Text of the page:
MANILA — Senate President Vicente Sotto III on Thursday said the bill lowering the minimum age of criminal responsibility will undergo tight scrutiny and intensive debates in the upper chamber.
In a statement, Sotto cited the need to offer “timely solutions” amid the number of crimes being committed by minors.
“The prevailing juvenile justice law did not result in bringing down the number of crimes committed by minors, many of which were violent in nature. This is the sad reality and one that we cannot afford to just accept or turn a blind eye to,” Sotto said.
“Just like any other bill in the Senate, this proposal will be debated, scrutinized and the views of both those against and in favor will be taken into consideration,” he added.
Sotto stressed that children in conflict with the law will not be brought to prison facilities but youth care facilities, ensuring that there would be enough funding for the construction and maintenance of these halfway homes or “Bahay Pag-asa” centers.
“The objective is not to incarcerate children, but to place them in the Bahay Pag-Asa facilities across the country where they would be rehabilitated and given a chance to enjoy normal lives. Part of the bill is to upgrade these facilities which the current law failed to address,” he said.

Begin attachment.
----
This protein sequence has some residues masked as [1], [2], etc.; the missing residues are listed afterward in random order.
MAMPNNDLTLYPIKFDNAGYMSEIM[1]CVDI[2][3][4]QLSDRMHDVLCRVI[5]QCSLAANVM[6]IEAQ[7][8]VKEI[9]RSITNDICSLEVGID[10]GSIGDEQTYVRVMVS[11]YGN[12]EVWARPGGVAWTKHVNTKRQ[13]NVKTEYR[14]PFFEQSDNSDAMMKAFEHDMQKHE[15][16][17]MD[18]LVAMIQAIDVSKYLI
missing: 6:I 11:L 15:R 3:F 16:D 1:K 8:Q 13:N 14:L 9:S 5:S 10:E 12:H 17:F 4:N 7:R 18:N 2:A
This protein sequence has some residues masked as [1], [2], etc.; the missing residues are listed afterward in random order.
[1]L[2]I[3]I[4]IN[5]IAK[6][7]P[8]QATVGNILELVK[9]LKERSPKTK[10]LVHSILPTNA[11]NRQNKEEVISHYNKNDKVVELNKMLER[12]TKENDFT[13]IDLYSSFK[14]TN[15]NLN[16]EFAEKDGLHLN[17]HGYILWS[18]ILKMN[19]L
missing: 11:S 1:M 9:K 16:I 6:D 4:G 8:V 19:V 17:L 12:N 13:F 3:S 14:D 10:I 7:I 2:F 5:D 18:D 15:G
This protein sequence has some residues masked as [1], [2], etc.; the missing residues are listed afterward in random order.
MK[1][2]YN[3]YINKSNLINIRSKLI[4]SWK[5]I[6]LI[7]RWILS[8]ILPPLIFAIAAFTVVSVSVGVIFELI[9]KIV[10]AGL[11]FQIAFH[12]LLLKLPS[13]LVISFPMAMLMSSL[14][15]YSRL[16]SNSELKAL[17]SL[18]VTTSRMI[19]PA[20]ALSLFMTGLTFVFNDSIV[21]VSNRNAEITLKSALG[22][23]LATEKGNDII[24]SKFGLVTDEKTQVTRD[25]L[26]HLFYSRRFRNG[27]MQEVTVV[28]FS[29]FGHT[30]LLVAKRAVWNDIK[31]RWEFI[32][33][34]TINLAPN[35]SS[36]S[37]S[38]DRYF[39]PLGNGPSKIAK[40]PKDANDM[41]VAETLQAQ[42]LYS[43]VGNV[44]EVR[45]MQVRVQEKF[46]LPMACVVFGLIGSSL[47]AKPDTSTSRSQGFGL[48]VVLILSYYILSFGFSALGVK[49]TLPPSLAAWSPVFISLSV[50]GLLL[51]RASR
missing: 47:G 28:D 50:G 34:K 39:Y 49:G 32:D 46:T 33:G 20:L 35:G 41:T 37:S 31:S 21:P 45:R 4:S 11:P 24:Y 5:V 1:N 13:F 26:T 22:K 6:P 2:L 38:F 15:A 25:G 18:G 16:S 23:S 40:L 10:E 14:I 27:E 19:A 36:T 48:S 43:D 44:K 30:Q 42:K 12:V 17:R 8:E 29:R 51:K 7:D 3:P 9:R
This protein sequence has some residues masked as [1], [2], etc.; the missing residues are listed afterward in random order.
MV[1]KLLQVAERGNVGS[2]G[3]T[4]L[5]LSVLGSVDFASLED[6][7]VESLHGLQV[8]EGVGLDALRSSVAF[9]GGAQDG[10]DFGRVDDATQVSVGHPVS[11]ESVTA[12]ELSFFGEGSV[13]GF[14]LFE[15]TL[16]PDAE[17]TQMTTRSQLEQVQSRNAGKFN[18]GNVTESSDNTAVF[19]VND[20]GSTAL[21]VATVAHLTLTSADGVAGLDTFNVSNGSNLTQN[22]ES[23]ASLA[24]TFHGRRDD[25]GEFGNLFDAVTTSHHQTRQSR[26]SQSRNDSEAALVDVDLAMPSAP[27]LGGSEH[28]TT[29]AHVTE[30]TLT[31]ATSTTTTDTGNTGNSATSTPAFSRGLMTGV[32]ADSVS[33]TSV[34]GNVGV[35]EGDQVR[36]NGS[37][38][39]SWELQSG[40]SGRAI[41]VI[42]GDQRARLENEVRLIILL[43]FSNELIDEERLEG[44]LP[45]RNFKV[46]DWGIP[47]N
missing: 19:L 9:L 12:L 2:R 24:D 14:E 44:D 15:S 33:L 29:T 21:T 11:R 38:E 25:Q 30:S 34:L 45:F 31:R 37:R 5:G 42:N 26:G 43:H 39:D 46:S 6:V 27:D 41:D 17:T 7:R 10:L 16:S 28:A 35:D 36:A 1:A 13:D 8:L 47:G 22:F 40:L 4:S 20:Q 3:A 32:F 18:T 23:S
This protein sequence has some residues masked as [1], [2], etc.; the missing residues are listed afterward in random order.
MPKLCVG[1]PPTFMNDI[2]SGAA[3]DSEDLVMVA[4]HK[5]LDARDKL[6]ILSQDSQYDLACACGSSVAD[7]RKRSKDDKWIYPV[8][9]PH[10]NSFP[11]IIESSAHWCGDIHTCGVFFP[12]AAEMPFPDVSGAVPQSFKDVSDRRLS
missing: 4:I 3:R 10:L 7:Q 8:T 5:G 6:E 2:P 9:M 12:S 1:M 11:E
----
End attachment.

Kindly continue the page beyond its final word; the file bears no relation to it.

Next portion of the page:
The Senate justice panel is set to conduct its second hearing on Friday on the two measures seeking to lower the age of criminality from the current 15 years old to 12 years old.
Sotto’s Senate Bill 2026 seeks to amend certain provisions of Republic Act 9344 of the Juvenile Justice and Welfare Act of 2006 so that a child below 18 years of age but above 12 at the time of the commission of the crime would be held criminally liable and subjected to the appropriate proceedings, unless proven that he/she acted without discernment.
In cases where it is proven that a child acted without discernment, he/she would be exempted from criminal liability and shall be subjected to the appropriate intervention program under the law.
Under the bill, for serious crimes such as parricide, murder, infanticide, kidnapping and homicide, if the children who committed these are above nine years old up to 12 years old, they shall be deemed neglected children under Presidential Decree 603 or the Child and Youth Welfare Code, as amended and shall be placed in a special facility within the youth care faculty or Bahay Pag-asa. (PNA)